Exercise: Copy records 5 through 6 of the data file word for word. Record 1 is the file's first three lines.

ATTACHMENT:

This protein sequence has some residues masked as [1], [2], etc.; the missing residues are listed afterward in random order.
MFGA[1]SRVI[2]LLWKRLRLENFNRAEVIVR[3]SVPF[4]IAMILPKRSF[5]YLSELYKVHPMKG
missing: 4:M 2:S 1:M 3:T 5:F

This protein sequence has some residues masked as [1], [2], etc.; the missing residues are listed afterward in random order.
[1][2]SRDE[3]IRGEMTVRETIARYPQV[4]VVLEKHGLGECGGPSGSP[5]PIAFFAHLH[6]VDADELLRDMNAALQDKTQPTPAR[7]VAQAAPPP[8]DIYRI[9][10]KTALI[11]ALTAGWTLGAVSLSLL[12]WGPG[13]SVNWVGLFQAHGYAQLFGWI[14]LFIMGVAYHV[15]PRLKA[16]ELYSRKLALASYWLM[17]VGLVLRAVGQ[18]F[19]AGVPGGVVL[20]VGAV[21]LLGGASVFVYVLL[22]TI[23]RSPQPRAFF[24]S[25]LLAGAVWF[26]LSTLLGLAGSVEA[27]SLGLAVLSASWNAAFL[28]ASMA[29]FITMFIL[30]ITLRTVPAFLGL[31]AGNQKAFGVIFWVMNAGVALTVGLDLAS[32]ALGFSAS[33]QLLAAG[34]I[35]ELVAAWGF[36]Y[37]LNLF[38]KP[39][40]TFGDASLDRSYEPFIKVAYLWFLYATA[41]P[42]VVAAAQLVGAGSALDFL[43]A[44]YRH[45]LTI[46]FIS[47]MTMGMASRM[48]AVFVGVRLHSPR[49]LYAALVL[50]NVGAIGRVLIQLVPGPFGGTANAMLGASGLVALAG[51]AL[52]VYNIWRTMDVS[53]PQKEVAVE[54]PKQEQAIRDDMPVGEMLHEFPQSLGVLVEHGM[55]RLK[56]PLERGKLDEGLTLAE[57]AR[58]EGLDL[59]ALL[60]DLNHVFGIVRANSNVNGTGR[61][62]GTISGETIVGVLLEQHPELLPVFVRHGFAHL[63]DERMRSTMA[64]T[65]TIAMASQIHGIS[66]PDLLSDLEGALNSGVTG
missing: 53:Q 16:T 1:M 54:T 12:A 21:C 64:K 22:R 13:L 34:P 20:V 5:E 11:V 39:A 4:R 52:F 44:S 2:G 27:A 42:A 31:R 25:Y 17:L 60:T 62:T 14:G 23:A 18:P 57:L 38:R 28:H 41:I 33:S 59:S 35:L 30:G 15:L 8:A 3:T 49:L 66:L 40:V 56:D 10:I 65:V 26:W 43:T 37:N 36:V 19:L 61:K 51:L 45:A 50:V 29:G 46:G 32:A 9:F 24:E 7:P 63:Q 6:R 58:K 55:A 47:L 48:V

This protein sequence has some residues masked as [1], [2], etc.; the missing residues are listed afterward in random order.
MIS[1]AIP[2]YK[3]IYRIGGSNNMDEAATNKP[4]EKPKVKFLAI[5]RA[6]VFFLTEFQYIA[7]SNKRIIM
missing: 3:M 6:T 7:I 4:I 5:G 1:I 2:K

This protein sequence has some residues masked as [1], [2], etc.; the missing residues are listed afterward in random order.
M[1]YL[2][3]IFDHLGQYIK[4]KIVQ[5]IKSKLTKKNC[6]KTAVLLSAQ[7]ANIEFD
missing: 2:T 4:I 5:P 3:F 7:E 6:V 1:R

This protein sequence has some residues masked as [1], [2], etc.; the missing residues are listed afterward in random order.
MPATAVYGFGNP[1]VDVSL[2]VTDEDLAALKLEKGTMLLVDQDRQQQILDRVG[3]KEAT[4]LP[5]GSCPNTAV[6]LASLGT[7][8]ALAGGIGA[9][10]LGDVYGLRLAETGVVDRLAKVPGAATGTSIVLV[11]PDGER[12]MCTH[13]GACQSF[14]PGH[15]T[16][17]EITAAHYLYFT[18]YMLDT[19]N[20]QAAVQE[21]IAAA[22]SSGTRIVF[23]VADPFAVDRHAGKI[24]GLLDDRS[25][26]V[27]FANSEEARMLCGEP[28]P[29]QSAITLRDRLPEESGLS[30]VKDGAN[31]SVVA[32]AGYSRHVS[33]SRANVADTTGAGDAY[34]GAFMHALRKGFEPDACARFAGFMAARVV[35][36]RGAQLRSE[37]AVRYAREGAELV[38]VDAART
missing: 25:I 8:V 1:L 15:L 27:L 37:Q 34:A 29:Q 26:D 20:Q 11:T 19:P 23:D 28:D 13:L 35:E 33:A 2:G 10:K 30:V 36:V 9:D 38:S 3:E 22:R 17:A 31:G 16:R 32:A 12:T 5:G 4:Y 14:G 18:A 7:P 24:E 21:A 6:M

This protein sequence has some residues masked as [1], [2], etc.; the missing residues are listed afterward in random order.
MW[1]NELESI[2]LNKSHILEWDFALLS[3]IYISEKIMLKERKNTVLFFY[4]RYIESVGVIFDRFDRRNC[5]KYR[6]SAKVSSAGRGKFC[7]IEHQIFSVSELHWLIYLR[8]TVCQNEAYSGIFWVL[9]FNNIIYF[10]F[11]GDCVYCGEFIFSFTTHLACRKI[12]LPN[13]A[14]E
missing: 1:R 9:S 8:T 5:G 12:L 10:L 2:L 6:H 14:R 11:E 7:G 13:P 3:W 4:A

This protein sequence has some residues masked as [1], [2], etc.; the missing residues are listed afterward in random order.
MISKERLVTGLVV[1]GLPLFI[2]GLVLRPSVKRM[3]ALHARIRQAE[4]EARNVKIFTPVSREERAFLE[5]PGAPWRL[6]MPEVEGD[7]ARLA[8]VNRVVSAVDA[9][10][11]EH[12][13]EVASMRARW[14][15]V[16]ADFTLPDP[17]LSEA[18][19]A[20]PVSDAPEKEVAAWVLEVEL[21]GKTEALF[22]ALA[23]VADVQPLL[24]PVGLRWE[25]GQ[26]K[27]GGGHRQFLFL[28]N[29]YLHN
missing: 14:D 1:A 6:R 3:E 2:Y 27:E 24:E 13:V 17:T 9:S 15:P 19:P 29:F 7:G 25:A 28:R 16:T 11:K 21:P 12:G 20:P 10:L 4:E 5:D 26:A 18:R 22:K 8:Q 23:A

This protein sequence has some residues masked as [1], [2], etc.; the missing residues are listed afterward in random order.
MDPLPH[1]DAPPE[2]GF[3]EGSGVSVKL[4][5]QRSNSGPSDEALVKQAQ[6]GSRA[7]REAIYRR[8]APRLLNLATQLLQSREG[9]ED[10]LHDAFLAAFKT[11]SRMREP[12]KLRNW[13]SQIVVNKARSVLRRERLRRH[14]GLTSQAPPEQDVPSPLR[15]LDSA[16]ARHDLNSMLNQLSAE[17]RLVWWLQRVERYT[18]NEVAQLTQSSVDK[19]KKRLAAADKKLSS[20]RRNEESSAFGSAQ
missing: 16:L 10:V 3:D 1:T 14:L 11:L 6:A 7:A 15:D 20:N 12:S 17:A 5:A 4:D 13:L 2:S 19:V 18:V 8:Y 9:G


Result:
This protein sequence has some residues masked as [1], [2], etc.; the missing residues are listed afterward in random order.
MPATAVYGFGNP[1]VDVSL[2]VTDEDLAALKLEKGTMLLVDQDRQQQILDRVG[3]KEAT[4]LP[5]GSCPNTAV[6]LASLGT[7][8]ALAGGIGA[9][10]LGDVYGLRLAETGVVDRLAKVPGAATGTSIVLV[11]PDGER[12]MCTH[13]GACQSF[14]PGH[15]T[16][17]EITAAHYLYFT[18]YMLDT[19]N[20]QAAVQE[21]IAAA[22]SSGTRIVF[23]VADPFAVDRHAGKI[24]GLLDDRS[25][26]V[27]FANSEEARMLCGEP[28]P[29]QSAITLRDRLPEESGLS[30]VKDGAN[31]SVVA[32]AGYSRHVS[33]SRANVADTTGAGDAY[34]GAFMHALRKGFEPDACARFAGFMAARVV[35][36]RGAQLRSE[37]AVRYAREGAELV[38]VDAART
missing: 25:I 8:V 1:L 15:L 27:L 37:Q 34:A 29:Q 26:D 20:Q 11:T 19:P 23:D 28:D 13:L 35:E 33:A 2:G 10:K 30:V 36:V 9:D 38:S 3:E 22:R 17:A 31:G 16:R 32:A 12:T 5:G 4:Y 14:G 18:A 7:P 24:E 21:A 6:M

This protein sequence has some residues masked as [1], [2], etc.; the missing residues are listed afterward in random order.
MW[1]NELESI[2]LNKSHILEWDFALLS[3]IYISEKIMLKERKNTVLFFY[4]RYIESVGVIFDRFDRRNC[5]KYR[6]SAKVSSAGRGKFC[7]IEHQIFSVSELHWLIYLR[8]TVCQNEAYSGIFWVL[9]FNNIIYF[10]F[11]GDCVYCGEFIFSFTTHLACRKI[12]LPN[13]A[14]E
missing: 1:R 9:S 8:T 5:G 12:L 10:L 2:L 6:H 14:R 11:E 7:G 13:P 3:W 4:A